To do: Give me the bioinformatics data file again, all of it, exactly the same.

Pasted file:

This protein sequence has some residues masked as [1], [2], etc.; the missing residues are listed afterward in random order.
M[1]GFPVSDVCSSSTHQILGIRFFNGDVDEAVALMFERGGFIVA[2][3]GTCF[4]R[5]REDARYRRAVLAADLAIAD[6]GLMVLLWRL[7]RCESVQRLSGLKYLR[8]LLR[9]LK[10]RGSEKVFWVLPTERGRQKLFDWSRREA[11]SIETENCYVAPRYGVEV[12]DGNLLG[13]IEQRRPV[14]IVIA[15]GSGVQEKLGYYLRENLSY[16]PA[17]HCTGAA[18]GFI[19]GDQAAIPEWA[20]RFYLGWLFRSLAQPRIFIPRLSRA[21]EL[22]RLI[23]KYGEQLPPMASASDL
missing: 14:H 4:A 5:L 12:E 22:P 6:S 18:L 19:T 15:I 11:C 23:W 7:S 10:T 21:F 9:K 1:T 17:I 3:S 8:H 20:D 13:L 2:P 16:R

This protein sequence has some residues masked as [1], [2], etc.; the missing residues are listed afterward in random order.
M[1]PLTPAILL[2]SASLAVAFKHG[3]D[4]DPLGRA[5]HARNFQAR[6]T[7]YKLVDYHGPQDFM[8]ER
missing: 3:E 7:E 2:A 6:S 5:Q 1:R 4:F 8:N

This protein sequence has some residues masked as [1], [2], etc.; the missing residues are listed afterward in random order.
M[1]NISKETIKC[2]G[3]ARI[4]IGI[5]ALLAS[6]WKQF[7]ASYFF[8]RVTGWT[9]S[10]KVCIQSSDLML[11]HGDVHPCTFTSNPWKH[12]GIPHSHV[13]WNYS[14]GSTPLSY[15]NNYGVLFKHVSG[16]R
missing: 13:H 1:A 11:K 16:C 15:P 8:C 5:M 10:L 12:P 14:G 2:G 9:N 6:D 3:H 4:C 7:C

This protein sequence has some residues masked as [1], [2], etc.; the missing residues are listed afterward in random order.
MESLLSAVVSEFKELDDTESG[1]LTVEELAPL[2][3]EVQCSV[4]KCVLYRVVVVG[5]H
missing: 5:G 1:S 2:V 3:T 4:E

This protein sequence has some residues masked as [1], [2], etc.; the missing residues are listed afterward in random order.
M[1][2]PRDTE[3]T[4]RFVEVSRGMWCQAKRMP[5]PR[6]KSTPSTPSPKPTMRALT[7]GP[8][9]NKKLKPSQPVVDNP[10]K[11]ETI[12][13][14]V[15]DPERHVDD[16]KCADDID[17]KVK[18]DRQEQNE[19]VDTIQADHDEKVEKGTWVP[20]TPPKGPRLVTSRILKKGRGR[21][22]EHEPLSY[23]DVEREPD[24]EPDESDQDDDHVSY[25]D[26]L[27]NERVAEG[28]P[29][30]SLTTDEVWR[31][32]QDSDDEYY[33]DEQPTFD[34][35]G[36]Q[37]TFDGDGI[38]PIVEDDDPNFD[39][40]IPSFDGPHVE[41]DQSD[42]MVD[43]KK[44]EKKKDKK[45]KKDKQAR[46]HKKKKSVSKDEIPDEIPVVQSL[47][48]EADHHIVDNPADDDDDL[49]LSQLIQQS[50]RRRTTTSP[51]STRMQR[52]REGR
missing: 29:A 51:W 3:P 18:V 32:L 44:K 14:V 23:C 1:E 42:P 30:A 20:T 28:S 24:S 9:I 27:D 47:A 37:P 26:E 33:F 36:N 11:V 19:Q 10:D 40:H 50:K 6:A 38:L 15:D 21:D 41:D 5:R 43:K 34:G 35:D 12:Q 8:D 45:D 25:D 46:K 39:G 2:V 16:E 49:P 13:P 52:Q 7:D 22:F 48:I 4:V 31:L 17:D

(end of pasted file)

This protein sequence has some residues masked as [1], [2], etc.; the missing residues are listed afterward in random order.
M[1]GFPVSDVCSSSTHQILGIRFFNGDVDEAVALMFERGGFIVA[2][3]GTCF[4]R[5]REDARYRRAVLAADLAIAD[6]GLMVLLWRL[7]RCESVQRLSGLKYLR[8]LLR[9]LK[10]RGSEKVFWVLPTERGRQKLFDWSRREA[11]SIETENCYVAPRYGVEV[12]DGNLLG[13]IEQRRPV[14]IVIA[15]GSGVQEKLGYYLRENLSY[16]PA[17]HCTGAA[18]GFI[19]GDQAAIPEWA[20]RFYLGWLFRSLAQPRIFIPRLSRA[21]EL[22]RLI[23]KYGEQLPPMASASDL
missing: 14:H 4:A 5:L 12:E 22:P 6:S 18:L 19:T 15:I 11:C 23:W 7:S 10:T 21:F 9:K 1:T 17:I 3:S 8:H 20:D 13:L 2:P 16:R

This protein sequence has some residues masked as [1], [2], etc.; the missing residues are listed afterward in random order.
M[1]PLTPAILL[2]SASLAVAFKHG[3]D[4]DPLGRA[5]HARNFQAR[6]T[7]YKLVDYHGPQDFM[8]ER
missing: 3:E 7:E 2:A 6:S 5:Q 1:R 4:F 8:N

This protein sequence has some residues masked as [1], [2], etc.; the missing residues are listed afterward in random order.
M[1]NISKETIKC[2]G[3]ARI[4]IGI[5]ALLAS[6]WKQF[7]ASYFF[8]RVTGWT[9]S[10]KVCIQSSDLML[11]HGDVHPCTFTSNPWKH[12]GIPHSHV[13]WNYS[14]GSTPLSY[15]NNYGVLFKHVSG[16]R
missing: 13:H 1:A 11:K 16:C 15:P 8:C 5:M 10:L 12:P 14:G 2:G 9:N 6:D 3:H 4:C 7:C

This protein sequence has some residues masked as [1], [2], etc.; the missing residues are listed afterward in random order.
MESLLSAVVSEFKELDDTESG[1]LTVEELAPL[2][3]EVQCSV[4]KCVLYRVVVVG[5]H
missing: 5:G 1:S 2:V 3:T 4:E

This protein sequence has some residues masked as [1], [2], etc.; the missing residues are listed afterward in random order.
M[1][2]PRDTE[3]T[4]RFVEVSRGMWCQAKRMP[5]PR[6]KSTPSTPSPKPTMRALT[7]GP[8][9]NKKLKPSQPVVDNP[10]K[11]ETI[12][13][14]V[15]DPERHVDD[16]KCADDID[17]KVK[18]DRQEQNE[19]VDTIQADHDEKVEKGTWVP[20]TPPKGPRLVTSRILKKGRGR[21][22]EHEPLSY[23]DVEREPD[24]EPDESDQDDDHVSY[25]D[26]L[27]NERVAEG[28]P[29][30]SLTTDEVWR[31][32]QDSDDEYY[33]DEQPTFD[34][35]G[36]Q[37]TFDGDGI[38]PIVEDDDPNFD[39][40]IPSFDGPHVE[41]DQSD[42]MVD[43]KK[44]EKKKDKK[45]KKDKQAR[46]HKKKKSVSKDEIPDEIPVVQSL[47][48]EADHHIVDNPADDDDDL[49]LSQLIQQS[50]RRRTTTSP[51]STRMQR[52]REGR
missing: 29:A 51:W 3:P 18:V 32:L 44:K 14:V 23:C 1:E 42:P 30:A 20:T 28:S 24:S 9:I 27:D 47:A 37:P 26:E 33:F 36:N 11:V 19:Q 10:D 40:H 50:K 6:A 38:L 15:D 21:D 41:D 5:R 43:K 34:G 35:D 12:Q 8:D 45:D 25:D 46:K 39:G 2:V 16:E 49:P 13:P 52:Q 7:D 22:F 48:I 4:V 31:L 17:D